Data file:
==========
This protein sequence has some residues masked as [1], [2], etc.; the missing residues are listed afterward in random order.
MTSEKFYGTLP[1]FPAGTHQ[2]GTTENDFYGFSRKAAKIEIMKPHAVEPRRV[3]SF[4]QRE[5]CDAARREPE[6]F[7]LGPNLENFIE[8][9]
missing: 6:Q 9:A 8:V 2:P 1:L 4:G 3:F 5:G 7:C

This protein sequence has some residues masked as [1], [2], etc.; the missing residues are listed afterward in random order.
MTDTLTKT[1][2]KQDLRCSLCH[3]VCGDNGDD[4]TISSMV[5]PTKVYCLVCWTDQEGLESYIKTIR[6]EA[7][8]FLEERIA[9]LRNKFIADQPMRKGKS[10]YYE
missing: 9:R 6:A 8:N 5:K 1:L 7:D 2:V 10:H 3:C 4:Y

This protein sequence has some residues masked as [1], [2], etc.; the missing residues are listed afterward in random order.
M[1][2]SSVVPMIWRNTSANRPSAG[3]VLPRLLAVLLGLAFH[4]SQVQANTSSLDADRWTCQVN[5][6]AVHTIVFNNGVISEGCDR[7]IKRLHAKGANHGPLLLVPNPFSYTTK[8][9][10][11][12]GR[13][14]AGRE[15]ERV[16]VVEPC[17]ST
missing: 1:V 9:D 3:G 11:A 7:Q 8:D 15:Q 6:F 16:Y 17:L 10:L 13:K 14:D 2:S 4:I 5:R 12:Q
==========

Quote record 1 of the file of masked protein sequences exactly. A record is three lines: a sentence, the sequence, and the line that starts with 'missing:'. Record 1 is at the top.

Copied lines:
This protein sequence has some residues masked as [1], [2], etc.; the missing residues are listed afterward in random order.
MTSEKFYGTLP[1]FPAGTHQ[2]GTTENDFYGFSRKAAKIEIMKPHAVEPRRV[3]SF[4]QRE[5]CDAARREPE[6]F[7]LGPNLENFIE[8][9]
missing: 6:Q 9:A 8:V 2:P 1:L 4:G 3:F 5:G 7:C